ILLINOIS APPELLATE COURT — FIFTH DISTRICT JUDGMENT AFFIRMED.
OPINION FILED NOVEMBER 9, 1981.
JOHN SCHUTZENHOFER, PLAINTIFF-APPELLEE,
GRANITE CITY STEEL COMPANY, DEFENDANT-APPELLANT.
APPEAL from the Circuit Court of Madison County; the Hon. A.A.
MATOESIAN, Judge, presiding.
MR. JUSTICE KARNS DELIVERED THE OPINION OF THE COURT:
John Schutzenhofer brought this action to recover damages for injuries received during the course of his employment as a switchman under the Federal Safety Appliance Act (45 U.S.C. § 1 et seq. (1976)) and the Federal Employers' Liability Act (45 U.S.C. § 51 et seq. (1976)). Plaintiff's employer, Granite City Steel Company, defendant, appeals from the judgment entered on the general verdict in plaintiff's favor after a jury trial in the Circuit Court of Madison County.
On appeal, defendant argues that under the facts, which are not in substantial dispute, it is not, as a matter of law, a common carrier by rail engaged in interstate commerce within the meaning of the Safety Appliance Act (45 U.S.C. § 1 (1976)) and the Employers' Liability Act (45 U.S.C. § 51 (1976)). Plaintiff moved for partial summary judgment in the trial court on the question of defendant's status as a common carrier by rail in interstate commerce after defendant had answered denying that it was a common carrier by rail (Ill. Rev. Stat. 1979, ch. 110, par. 57(1)). Defendant thereafter filed an affirmative defense alleging that the exclusive remedy of plaintiff was the Illinois Workmen's Compensation Act (Ill. Rev. Stat. 1975, ch. 48, par. 138.5) as the alleged injuries of plaintiff were received while he was an employee of defendant who was not a common carrier by rail engaged in interstate commerce at the time of the occurrence in question. The trial court ruled in favor of the plaintiff and found defendant to be a common carrier engaged in interstate commerce and granted summary judgment in favor of plaintiff on that issue, thereby removing it from the trial of the case.
Defendant is engaged in the manufacture of steel at its industrial complex in Granite City. It owns 14 locomotives and 509 railroad cars which travel over approximately 55 miles of track. It employs 251 people to operate and maintain the railroad equipment and tracks. Plaintiff was employed by defendant as a switchman and on September 1, 1975, was the conductor of the train when he was injured. The evidence at trial was that plaintiff's switch engine moved ladle cars of molten pig iron from the blast furnace located on the south side of Illinois Route 203 in Granite City to the basic oxygen furnace on the north side of Illinois Route 203. Plaintiff was in the process of supervising the movement of empty ladle cars out of the basic oxygen furnace when a stirrup on the ladle car on which plaintiff stepped broke causing plaintiff to fall to the ground resulting in an injury to his back.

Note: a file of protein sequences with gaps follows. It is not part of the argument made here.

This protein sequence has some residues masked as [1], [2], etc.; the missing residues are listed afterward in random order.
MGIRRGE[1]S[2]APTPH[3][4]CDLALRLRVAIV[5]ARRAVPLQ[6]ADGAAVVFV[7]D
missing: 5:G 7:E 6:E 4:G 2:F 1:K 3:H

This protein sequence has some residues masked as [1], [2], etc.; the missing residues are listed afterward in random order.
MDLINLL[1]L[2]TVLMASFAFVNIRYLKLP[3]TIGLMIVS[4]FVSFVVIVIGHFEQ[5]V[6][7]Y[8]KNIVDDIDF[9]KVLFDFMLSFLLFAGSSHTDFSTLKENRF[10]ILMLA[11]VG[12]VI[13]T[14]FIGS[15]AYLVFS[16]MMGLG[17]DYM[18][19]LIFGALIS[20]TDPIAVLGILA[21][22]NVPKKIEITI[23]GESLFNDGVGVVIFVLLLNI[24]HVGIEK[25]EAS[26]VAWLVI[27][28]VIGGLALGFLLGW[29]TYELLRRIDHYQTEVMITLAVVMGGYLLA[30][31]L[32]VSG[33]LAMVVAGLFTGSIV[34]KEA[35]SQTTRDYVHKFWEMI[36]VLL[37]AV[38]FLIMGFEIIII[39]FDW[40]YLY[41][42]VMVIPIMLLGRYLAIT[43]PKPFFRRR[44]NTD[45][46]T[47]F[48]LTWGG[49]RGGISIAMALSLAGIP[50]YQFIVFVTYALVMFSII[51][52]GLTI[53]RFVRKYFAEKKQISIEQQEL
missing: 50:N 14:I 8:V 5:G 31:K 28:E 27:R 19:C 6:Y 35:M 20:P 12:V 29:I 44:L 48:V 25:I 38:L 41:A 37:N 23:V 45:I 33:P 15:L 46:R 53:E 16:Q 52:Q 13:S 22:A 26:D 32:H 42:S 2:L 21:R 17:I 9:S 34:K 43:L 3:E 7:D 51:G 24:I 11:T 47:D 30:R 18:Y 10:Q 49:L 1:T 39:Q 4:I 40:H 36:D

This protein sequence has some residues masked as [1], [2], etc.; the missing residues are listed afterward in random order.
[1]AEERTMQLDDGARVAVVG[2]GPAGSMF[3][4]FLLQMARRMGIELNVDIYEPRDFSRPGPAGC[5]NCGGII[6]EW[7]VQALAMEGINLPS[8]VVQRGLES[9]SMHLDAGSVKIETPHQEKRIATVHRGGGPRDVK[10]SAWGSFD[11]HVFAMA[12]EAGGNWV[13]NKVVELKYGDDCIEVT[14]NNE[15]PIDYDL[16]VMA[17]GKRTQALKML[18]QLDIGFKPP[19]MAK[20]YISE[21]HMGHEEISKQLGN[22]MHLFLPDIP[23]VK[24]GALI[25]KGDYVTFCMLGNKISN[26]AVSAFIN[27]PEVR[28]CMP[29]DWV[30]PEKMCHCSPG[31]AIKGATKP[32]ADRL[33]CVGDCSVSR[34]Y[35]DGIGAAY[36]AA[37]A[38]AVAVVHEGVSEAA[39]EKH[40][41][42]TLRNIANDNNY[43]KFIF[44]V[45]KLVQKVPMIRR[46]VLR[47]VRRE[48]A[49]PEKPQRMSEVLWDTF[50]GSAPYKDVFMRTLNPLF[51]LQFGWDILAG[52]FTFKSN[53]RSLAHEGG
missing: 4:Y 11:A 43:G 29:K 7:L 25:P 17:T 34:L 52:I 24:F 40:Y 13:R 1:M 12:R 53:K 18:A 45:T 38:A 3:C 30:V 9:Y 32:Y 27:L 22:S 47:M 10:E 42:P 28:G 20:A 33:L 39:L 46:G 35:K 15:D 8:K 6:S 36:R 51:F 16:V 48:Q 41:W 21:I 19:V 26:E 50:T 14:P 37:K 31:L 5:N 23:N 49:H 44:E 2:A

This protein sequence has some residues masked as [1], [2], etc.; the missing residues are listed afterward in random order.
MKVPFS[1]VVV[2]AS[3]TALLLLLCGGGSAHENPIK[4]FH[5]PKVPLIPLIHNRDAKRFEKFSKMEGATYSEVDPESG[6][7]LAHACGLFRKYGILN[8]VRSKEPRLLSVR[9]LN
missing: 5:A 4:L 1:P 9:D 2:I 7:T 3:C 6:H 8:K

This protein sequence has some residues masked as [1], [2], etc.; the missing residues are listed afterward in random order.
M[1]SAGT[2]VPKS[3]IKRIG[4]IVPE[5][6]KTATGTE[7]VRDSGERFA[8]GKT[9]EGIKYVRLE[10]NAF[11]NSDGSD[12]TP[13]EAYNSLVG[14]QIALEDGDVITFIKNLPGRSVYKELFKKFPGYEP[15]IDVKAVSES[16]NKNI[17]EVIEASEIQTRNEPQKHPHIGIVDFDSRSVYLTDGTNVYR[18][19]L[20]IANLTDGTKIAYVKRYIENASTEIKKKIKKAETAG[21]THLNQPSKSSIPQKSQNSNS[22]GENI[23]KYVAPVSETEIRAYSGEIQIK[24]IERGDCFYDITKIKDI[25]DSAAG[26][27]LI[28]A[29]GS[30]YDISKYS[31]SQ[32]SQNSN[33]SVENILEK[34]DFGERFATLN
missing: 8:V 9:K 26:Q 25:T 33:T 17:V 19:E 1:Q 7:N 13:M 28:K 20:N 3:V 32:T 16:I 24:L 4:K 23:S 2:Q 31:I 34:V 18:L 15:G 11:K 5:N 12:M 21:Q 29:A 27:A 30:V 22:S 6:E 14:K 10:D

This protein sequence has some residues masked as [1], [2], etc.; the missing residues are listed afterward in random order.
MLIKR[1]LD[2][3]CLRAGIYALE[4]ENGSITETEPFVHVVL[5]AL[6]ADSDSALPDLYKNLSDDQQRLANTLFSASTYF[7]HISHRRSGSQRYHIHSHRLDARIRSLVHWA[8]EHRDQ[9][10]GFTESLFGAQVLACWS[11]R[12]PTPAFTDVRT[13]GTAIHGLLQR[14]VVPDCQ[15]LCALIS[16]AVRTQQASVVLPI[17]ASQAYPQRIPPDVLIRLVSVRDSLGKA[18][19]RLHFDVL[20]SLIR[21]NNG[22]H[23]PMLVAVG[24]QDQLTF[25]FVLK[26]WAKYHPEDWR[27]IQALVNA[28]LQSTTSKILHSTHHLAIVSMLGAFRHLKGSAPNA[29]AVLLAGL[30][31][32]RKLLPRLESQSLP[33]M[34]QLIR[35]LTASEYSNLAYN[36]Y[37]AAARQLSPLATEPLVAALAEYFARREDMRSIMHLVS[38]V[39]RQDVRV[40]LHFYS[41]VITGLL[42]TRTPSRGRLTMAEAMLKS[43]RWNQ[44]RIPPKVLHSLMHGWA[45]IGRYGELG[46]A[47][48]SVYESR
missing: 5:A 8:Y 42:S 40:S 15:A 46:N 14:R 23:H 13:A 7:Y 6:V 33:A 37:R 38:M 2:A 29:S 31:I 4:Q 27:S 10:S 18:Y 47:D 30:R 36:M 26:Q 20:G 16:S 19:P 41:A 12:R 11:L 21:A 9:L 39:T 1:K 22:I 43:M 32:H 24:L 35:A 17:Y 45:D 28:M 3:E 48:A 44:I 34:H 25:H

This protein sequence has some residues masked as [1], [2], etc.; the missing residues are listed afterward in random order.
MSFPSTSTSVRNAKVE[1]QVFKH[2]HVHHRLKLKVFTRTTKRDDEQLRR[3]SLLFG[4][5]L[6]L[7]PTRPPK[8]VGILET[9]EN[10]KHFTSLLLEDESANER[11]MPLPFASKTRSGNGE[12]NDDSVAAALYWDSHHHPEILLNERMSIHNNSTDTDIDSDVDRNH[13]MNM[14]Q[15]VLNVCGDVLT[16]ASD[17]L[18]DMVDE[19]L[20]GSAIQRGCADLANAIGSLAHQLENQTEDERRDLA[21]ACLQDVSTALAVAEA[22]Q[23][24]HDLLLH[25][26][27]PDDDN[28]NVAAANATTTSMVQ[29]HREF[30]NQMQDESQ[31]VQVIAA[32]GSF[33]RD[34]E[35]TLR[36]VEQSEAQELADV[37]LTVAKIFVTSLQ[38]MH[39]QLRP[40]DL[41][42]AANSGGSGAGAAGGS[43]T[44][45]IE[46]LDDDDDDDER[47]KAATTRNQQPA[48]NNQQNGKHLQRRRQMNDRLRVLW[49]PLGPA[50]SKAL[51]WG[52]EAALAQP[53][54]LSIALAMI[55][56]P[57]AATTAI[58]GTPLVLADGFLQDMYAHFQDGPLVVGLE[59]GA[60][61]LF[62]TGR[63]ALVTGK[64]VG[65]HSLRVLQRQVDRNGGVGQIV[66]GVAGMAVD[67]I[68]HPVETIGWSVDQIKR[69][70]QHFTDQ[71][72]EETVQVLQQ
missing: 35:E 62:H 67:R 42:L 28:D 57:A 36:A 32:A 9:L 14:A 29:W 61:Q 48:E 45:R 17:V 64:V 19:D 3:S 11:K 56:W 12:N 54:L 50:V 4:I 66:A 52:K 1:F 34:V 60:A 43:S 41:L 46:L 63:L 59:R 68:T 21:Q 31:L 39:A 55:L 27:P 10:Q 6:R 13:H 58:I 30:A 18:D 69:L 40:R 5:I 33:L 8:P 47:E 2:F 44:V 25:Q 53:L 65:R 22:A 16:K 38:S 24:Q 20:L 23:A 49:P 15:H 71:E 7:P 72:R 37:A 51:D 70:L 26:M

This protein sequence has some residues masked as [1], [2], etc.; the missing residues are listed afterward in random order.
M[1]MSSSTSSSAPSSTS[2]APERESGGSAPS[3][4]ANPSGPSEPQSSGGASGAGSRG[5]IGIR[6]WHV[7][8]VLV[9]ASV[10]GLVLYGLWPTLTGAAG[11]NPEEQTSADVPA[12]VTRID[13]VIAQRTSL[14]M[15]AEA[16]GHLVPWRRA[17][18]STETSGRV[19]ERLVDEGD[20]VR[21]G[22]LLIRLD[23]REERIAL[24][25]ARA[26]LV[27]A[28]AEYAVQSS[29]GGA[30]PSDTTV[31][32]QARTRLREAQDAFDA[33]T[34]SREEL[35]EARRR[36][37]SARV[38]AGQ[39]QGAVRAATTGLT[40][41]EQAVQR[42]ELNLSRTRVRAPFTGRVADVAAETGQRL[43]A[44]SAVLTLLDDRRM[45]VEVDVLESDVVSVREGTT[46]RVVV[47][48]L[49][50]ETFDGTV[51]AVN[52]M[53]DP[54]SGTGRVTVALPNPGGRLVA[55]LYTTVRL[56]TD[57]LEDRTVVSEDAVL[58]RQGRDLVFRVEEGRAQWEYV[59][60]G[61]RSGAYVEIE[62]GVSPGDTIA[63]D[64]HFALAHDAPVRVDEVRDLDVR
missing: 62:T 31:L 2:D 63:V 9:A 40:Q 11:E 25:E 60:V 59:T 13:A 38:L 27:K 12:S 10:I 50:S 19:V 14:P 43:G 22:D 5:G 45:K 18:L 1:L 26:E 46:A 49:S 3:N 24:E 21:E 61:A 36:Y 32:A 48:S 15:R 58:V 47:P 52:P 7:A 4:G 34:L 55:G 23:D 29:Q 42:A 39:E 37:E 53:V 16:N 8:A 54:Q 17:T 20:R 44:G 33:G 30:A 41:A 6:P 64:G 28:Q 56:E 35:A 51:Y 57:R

In addition to the movement of ladle cars on which plaintiff works, which do not travel outside the boundaries of defendant's plant except to cross Route 203, defendant currently performs switching operations for three other industries and has performed switching services for other industries either now defunct or not presently in need of defendant's services. Two of the other industries, Lipsett Steel Products, Inc., a subsidiary of Luria Bros. Co., Inc., and International Mill Service, Inc. (hereinafter I.M.S.), lease their property from defendant and are located within defendant's plant yard. The third business, Air Products and Chemicals (Air Products), is located immediately adjacent to defendant's property.
The railroad traffic between defendant and the three satellite industries has been governed by a series of agreements among defendant, the satellite industries and two railroads, Terminal Railroad Association and Illinois Terminal Railroad. One set of agreements executed in 1957 provided that defendant was to act as the agent of the railroads in switching cars from an interchange point at McCambridge and Edwardsville Road, referred to as Block F yard, onto the sidings of the three satellite industries. The tracks at the Block F yard are maintained by the railroads on property leased from defendant. For this service defendant was compensated at the rate of $3.75 per loaded car. These agreements were terminated orally on March 1, 1975, the agreements later being reduced to writing. The new agreements provided that defendant was no longer to act as the agent for the railroads and was not to receive any compensation for switching cars.
Defendant and the Terminal Railroad also entered into a lease on August 5, 1965, which provided that defendant would switch cars over tracks on the leased premises owned by the Illinois Terminal Railroad for industries located adjacent to 16th Street between Madison Avenue and State Street in Granite City. Defendant paid an annual rent of $1,081.37 to the Terminal Railroad for use of the leased premises and received $4.50 per loaded car switched onto the above described property. On March 26, 1975, the lease was amended to relieve defendant of the obligation to provide switching services to industries adjacent to 16th Street. The amendment provided that the defendant was to "[u]se said premises and improvements for the purpose of switching traffic of the Lessee [Granite City Steel] * * *." Defendant was not to receive any compensation from the Terminal Railroad under the lease as amended.
Railroad traffic is also regulated by agreements among defendant and Luria Brothers, I.M.S. and Air Products. The substance of each agreement provided that in switching cars from Block F yard onto the industries' sidings defendant was acting as a private carrier and no compensation was to be received for performing switching services. Each agreement also incorporated the St. Louis-East St. Louis Terminal Lines Switch Tariff 1-F (ICC 5187), which provided that the obligation of the Terminal Railroad and Illinois Terminal Railroad was limited to the delivery and pickup of railroad cars at the Block F yard.